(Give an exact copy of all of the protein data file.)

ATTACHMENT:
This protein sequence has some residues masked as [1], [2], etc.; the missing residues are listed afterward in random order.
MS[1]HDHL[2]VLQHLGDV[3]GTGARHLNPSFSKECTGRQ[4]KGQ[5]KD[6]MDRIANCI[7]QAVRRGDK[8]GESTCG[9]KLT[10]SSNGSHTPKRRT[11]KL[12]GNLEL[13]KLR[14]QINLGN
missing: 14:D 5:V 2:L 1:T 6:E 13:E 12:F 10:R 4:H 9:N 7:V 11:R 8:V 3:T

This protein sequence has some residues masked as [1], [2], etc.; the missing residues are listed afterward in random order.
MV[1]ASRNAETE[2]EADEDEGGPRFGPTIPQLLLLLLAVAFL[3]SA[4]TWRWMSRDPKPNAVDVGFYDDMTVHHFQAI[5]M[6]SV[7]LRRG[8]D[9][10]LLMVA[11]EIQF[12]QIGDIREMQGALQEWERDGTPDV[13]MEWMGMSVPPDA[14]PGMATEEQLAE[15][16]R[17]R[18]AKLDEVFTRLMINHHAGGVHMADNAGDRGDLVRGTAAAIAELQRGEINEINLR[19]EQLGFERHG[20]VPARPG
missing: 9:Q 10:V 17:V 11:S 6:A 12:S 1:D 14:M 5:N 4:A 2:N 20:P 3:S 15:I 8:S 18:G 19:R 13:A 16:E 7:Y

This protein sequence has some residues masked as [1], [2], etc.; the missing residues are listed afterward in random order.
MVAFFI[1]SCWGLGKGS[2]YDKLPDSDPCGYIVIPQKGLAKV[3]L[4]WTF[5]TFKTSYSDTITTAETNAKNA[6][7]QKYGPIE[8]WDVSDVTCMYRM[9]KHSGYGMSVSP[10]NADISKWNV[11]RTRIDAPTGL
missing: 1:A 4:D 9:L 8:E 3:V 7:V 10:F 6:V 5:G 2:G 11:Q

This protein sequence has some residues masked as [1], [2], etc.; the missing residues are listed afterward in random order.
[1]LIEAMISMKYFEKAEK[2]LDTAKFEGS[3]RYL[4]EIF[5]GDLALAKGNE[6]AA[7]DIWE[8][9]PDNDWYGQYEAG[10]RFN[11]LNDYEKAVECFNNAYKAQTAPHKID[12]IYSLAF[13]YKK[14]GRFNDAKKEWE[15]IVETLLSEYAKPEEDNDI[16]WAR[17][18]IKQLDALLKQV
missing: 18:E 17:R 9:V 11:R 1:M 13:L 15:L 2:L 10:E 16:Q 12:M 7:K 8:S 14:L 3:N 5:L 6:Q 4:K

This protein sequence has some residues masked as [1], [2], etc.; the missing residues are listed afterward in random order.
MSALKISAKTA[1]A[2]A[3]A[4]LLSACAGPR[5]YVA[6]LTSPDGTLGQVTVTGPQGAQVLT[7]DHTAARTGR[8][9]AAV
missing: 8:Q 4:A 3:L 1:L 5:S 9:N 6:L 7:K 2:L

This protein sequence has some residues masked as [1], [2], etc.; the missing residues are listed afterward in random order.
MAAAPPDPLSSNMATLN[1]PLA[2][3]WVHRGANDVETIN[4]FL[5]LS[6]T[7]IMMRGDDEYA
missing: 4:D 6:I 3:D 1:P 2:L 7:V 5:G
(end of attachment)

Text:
This protein sequence has some residues masked as [1], [2], etc.; the missing residues are listed afterward in random order.
MS[1]HDHL[2]VLQHLGDV[3]GTGARHLNPSFSKECTGRQ[4]KGQ[5]KD[6]MDRIANCI[7]QAVRRGDK[8]GESTCG[9]KLT[10]SSNGSHTPKRRT[11]KL[12]GNLEL[13]KLR[14]QINLGN
missing: 14:D 5:V 2:L 1:T 6:E 13:E 12:F 10:R 4:H 9:N 7:V 11:R 8:V 3:T

This protein sequence has some residues masked as [1], [2], etc.; the missing residues are listed afterward in random order.
MV[1]ASRNAETE[2]EADEDEGGPRFGPTIPQLLLLLLAVAFL[3]SA[4]TWRWMSRDPKPNAVDVGFYDDMTVHHFQAI[5]M[6]SV[7]LRRG[8]D[9][10]LLMVA[11]EIQF[12]QIGDIREMQGALQEWERDGTPDV[13]MEWMGMSVPPDA[14]PGMATEEQLAE[15][16]R[17]R[18]AKLDEVFTRLMINHHAGGVHMADNAGDRGDLVRGTAAAIAELQRGEINEINLR[19]EQLGFERHG[20]VPARPG
missing: 9:Q 10:V 17:V 11:S 6:A 12:S 1:D 14:M 5:N 4:A 2:N 20:P 3:S 15:I 8:S 18:G 19:R 13:A 16:E 7:Y

This protein sequence has some residues masked as [1], [2], etc.; the missing residues are listed afterward in random order.
MVAFFI[1]SCWGLGKGS[2]YDKLPDSDPCGYIVIPQKGLAKV[3]L[4]WTF[5]TFKTSYSDTITTAETNAKNA[6][7]QKYGPIE[8]WDVSDVTCMYRM[9]KHSGYGMSVSP[10]NADISKWNV[11]RTRIDAPTGL
missing: 1:A 4:D 9:L 8:E 3:V 7:V 10:F 6:V 5:G 2:G 11:Q

This protein sequence has some residues masked as [1], [2], etc.; the missing residues are listed afterward in random order.
[1]LIEAMISMKYFEKAEK[2]LDTAKFEGS[3]RYL[4]EIF[5]GDLALAKGNE[6]AA[7]DIWE[8][9]PDNDWYGQYEAG[10]RFN[11]LNDYEKAVECFNNAYKAQTAPHKID[12]IYSLAF[13]YKK[14]GRFNDAKKEWE[15]IVETLLSEYAKPEEDNDI[16]WAR[17][18]IKQLDALLKQV
missing: 18:E 17:R 9:V 11:R 1:M 13:L 15:L 2:L 10:E 16:Q 12:M 7:K 8:S 14:L 3:N 5:L 6:Q 4:K

This protein sequence has some residues masked as [1], [2], etc.; the missing residues are listed afterward in random order.
MSALKISAKTA[1]A[2]A[3]A[4]LLSACAGPR[5]YVA[6]LTSPDGTLGQVTVTGPQGAQVLT[7]DHTAARTGR[8][9]AAV
missing: 8:Q 4:A 3:L 1:L 5:S 9:N 6:L 7:K 2:L

This protein sequence has some residues masked as [1], [2], etc.; the missing residues are listed afterward in random order.
MAAAPPDPLSSNMATLN[1]PLA[2][3]WVHRGANDVETIN[4]FL[5]LS[6]T[7]IMMRGDDEYA
missing: 4:D 6:I 3:D 1:P 2:L 7:V 5:G